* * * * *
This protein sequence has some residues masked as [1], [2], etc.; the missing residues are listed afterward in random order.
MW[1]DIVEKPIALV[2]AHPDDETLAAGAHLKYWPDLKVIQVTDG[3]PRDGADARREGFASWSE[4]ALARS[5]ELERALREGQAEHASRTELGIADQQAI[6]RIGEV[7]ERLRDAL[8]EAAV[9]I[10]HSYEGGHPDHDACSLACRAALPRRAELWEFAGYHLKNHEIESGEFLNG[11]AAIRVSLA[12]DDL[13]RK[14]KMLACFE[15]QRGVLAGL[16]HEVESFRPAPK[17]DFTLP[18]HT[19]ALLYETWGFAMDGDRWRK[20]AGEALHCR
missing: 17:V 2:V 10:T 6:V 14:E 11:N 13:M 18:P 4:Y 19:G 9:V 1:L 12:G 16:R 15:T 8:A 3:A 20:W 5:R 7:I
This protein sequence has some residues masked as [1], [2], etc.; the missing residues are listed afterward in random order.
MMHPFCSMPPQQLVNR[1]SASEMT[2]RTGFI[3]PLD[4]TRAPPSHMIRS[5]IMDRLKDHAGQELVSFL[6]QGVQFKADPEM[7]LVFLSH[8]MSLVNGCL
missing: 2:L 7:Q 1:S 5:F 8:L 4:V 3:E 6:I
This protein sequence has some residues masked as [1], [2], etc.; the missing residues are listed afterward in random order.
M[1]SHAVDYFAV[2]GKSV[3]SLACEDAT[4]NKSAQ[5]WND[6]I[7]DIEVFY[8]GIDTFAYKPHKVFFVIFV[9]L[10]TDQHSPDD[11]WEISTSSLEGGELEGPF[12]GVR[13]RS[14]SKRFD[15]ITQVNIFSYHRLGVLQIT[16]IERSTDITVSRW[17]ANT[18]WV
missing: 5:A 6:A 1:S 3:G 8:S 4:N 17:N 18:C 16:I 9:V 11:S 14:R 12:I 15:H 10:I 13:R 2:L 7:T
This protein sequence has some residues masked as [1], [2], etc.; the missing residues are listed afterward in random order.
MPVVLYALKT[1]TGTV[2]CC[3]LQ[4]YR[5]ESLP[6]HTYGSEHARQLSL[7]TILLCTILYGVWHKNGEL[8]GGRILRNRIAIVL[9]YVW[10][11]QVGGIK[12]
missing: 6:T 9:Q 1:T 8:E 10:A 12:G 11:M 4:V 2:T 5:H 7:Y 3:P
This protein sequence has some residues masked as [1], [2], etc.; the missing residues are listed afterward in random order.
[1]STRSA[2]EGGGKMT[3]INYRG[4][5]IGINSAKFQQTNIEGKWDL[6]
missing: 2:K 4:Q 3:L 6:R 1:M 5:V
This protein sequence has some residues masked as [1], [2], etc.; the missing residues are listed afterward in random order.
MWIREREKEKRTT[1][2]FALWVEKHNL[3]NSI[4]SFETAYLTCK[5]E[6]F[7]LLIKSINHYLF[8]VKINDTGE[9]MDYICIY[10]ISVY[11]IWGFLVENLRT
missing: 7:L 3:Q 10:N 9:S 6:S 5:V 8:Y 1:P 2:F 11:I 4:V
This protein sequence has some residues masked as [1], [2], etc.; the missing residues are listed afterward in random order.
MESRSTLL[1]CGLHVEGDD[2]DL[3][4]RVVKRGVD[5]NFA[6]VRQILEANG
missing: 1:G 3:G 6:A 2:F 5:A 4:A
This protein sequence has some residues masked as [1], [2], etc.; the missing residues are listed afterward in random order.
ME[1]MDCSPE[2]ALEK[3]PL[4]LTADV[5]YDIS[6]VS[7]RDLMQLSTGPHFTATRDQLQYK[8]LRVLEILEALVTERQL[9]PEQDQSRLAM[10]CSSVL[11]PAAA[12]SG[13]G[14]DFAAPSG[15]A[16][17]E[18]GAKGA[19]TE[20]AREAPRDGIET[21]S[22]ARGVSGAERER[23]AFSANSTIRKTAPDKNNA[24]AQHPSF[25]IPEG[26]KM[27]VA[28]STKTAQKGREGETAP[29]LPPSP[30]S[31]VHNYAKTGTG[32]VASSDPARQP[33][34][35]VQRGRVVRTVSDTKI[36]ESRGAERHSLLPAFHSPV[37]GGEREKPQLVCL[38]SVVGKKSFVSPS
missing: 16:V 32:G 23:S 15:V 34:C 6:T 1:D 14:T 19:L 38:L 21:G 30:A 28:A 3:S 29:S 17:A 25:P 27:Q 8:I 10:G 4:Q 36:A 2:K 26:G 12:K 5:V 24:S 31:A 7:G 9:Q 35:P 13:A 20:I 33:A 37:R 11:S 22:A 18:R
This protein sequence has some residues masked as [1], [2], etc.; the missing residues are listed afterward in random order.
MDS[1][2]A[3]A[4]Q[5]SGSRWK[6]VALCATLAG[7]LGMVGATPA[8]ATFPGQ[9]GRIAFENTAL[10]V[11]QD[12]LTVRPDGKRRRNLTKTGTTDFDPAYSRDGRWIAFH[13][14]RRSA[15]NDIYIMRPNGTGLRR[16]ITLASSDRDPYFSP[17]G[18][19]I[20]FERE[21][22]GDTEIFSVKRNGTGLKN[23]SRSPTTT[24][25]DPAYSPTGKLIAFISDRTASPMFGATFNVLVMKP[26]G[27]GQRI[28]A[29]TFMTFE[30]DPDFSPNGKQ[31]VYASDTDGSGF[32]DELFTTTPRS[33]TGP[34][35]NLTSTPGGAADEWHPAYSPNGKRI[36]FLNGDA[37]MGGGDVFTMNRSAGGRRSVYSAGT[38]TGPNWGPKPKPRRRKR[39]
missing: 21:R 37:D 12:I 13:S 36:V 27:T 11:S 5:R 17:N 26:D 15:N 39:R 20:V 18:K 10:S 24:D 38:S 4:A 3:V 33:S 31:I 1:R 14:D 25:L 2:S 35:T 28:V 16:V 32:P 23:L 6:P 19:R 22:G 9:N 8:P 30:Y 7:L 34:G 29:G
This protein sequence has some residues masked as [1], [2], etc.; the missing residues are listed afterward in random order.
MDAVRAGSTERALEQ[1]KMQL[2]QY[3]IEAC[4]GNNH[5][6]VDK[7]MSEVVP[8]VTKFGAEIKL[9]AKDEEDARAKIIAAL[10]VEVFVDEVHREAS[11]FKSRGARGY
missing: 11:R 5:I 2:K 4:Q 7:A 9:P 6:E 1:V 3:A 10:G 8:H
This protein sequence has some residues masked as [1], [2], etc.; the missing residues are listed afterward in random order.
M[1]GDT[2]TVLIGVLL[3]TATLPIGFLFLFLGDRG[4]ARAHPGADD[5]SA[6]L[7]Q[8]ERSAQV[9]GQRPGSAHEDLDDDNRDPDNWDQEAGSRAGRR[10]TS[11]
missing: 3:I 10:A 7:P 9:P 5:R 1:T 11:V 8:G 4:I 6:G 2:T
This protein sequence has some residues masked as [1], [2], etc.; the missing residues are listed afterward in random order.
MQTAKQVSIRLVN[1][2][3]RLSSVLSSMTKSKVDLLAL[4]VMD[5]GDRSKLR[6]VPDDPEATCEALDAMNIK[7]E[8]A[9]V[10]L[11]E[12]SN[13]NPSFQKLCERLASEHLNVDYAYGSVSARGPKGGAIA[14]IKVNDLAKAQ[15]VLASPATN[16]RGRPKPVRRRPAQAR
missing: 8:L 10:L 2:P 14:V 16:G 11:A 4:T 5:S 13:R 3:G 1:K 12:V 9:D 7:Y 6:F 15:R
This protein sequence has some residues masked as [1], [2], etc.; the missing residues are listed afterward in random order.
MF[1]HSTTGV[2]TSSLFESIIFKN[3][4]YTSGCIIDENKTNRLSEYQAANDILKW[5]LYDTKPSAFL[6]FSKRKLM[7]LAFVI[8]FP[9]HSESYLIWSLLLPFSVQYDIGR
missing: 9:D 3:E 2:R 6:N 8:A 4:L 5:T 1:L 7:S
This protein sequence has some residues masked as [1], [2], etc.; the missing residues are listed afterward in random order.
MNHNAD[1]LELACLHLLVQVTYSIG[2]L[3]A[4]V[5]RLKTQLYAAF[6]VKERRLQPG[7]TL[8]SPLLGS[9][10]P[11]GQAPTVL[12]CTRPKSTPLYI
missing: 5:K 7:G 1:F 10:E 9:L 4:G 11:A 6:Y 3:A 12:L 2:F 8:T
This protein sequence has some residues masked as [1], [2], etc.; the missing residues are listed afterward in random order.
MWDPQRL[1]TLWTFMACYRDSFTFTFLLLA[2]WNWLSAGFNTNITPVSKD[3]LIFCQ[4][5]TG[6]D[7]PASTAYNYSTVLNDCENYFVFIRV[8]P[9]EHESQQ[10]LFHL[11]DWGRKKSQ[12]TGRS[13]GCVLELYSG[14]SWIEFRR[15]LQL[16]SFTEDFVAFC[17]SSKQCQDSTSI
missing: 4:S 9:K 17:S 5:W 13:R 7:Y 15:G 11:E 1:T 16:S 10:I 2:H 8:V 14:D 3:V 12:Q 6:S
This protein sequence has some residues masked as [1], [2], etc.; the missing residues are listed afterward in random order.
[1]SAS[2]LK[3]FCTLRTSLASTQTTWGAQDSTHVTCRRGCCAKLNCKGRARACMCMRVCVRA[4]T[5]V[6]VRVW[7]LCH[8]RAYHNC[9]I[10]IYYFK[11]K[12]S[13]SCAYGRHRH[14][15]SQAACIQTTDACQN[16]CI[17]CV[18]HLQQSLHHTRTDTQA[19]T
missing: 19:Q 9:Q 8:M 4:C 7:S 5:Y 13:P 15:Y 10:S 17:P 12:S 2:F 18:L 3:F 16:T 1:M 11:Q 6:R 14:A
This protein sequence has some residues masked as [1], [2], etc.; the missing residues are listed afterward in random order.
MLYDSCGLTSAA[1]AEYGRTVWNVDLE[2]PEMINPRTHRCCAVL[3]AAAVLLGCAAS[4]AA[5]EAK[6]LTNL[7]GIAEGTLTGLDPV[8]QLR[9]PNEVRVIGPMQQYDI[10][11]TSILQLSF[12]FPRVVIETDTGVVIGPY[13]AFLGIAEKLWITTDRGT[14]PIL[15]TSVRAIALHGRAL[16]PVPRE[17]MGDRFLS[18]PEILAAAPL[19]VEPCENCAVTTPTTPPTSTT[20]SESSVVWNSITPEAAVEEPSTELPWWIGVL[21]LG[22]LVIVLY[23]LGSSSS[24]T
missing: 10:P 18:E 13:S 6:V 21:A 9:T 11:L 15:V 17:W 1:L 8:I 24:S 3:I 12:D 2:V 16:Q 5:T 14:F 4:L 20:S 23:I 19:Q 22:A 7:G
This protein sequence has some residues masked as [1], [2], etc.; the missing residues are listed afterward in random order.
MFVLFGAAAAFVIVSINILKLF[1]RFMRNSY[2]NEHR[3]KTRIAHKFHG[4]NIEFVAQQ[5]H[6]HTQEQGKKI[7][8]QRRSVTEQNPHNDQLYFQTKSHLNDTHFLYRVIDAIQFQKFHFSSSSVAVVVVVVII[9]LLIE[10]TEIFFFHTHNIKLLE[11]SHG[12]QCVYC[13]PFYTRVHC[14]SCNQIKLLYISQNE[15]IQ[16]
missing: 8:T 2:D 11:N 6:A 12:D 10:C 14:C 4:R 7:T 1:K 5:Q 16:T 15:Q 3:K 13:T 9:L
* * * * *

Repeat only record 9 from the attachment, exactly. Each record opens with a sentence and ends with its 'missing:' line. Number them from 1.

This protein sequence has some residues masked as [1], [2], etc.; the missing residues are listed afterward in random order.
MDS[1][2]A[3]A[4]Q[5]SGSRWK[6]VALCATLAG[7]LGMVGATPA[8]ATFPGQ[9]GRIAFENTAL[10]V[11]QD[12]LTVRPDGKRRRNLTKTGTTDFDPAYSRDGRWIAFH[13][14]RRSA[15]NDIYIMRPNGTGLRR[16]ITLASSDRDPYFSP[17]G[18][19]I[20]FERE[21][22]GDTEIFSVKRNGTGLKN[23]SRSPTTT[24][25]DPAYSPTGKLIAFISDRTASPMFGATFNVLVMKP[26]G[27]GQRI[28]A[29]TFMTFE[30]DPDFSPNGKQ[31]VYASDTDGSGF[32]DELFTTTPRS[33]TGP[34][35]NLTSTPGGAADEWHPAYSPNGKRI[36]FLNGDA[37]MGGGDVFTMNRSAGGRRSVYSAGT[38]TGPNWGPKPKPRRRKR[39]
missing: 21:R 37:D 12:I 13:S 36:V 27:T 11:S 5:R 17:N 26:D 15:N 39:R 20:V 18:K 10:S 24:D 38:S 4:A 3:V 33:S 31:I 1:R 14:D 25:L 2:S 35:T 28:V 16:V 32:P 23:L 6:P 19:R 22:G 9:N 8:P 30:Y 7:L 34:G 29:G